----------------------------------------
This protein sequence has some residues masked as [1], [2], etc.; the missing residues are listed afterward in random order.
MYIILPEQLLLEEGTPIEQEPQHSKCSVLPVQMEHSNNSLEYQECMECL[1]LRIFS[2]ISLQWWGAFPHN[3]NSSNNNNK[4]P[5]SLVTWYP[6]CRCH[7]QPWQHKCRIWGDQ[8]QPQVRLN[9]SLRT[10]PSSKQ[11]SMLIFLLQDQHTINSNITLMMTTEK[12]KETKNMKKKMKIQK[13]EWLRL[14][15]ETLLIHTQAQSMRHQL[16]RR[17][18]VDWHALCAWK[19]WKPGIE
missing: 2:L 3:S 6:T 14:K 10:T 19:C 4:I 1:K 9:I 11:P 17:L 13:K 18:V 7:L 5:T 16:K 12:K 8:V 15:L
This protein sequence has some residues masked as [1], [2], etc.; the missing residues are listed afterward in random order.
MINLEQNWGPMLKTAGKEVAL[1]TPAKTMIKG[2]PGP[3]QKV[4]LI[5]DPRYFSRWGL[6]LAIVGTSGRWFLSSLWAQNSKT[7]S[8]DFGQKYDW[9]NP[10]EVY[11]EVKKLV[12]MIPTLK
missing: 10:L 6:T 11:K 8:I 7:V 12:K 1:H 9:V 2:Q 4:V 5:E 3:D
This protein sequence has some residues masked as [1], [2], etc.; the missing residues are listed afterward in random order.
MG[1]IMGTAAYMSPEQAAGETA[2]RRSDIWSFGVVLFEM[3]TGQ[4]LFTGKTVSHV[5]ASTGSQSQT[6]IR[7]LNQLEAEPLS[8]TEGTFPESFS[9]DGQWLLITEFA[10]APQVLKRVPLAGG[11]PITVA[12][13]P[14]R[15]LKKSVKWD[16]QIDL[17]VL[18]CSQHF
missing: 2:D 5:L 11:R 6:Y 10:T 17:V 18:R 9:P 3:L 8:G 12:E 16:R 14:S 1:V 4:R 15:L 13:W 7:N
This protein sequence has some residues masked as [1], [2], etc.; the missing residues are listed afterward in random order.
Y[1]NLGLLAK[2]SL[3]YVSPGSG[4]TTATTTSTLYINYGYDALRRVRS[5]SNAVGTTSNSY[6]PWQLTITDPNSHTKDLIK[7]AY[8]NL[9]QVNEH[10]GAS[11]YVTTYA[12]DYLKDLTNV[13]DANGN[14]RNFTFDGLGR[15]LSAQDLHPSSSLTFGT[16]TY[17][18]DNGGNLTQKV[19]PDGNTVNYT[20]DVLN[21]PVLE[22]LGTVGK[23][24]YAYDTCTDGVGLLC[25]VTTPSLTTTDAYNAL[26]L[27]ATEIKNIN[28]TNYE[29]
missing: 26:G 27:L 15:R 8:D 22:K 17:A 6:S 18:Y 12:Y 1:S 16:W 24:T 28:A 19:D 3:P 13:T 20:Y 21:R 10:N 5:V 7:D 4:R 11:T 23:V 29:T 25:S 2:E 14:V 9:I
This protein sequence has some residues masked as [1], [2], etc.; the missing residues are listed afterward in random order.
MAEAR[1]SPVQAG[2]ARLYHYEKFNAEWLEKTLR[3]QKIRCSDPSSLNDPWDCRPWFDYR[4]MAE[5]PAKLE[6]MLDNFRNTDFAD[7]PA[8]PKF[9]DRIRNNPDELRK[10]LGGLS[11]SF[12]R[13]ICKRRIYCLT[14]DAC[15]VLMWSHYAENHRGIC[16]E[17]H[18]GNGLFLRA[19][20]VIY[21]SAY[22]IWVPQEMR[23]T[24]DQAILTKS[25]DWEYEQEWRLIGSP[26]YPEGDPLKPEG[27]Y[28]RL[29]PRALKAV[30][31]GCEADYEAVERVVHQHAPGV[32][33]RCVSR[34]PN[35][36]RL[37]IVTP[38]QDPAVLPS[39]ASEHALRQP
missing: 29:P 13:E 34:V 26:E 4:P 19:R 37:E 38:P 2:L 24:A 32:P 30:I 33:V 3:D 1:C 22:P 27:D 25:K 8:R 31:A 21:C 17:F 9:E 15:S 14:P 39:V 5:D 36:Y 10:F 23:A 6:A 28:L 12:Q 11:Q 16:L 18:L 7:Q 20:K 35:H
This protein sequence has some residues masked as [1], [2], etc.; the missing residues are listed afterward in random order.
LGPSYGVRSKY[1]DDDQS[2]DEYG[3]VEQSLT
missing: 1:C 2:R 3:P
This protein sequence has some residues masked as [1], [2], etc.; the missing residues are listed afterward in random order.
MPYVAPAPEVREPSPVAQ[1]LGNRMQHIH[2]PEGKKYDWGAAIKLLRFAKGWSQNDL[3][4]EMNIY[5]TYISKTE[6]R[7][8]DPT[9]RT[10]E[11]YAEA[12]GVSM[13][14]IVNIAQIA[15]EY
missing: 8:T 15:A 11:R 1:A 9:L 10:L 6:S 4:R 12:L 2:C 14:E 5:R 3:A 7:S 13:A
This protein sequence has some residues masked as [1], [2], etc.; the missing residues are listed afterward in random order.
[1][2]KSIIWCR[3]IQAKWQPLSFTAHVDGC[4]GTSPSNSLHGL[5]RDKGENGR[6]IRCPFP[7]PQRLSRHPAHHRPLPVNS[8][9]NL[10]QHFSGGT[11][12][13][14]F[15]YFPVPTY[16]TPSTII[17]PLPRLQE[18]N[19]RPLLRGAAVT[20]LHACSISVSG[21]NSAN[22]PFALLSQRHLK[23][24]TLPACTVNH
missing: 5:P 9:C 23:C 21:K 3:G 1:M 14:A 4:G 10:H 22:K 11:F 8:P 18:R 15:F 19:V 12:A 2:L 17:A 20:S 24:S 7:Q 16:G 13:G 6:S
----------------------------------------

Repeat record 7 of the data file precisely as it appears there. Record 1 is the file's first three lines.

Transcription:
This protein sequence has some residues masked as [1], [2], etc.; the missing residues are listed afterward in random order.
MPYVAPAPEVREPSPVAQ[1]LGNRMQHIH[2]PEGKKYDWGAAIKLLRFAKGWSQNDL[3][4]EMNIY[5]TYISKTE[6]R[7][8]DPT[9]RT[10]E[11]YAEA[12]GVSM[13][14]IVNIAQIA[15]EY
missing: 8:T 15:A 11:R 1:A 9:L 10:L 6:S 4:R 12:L 2:C 14:E 5:R 3:A 7:S 13:A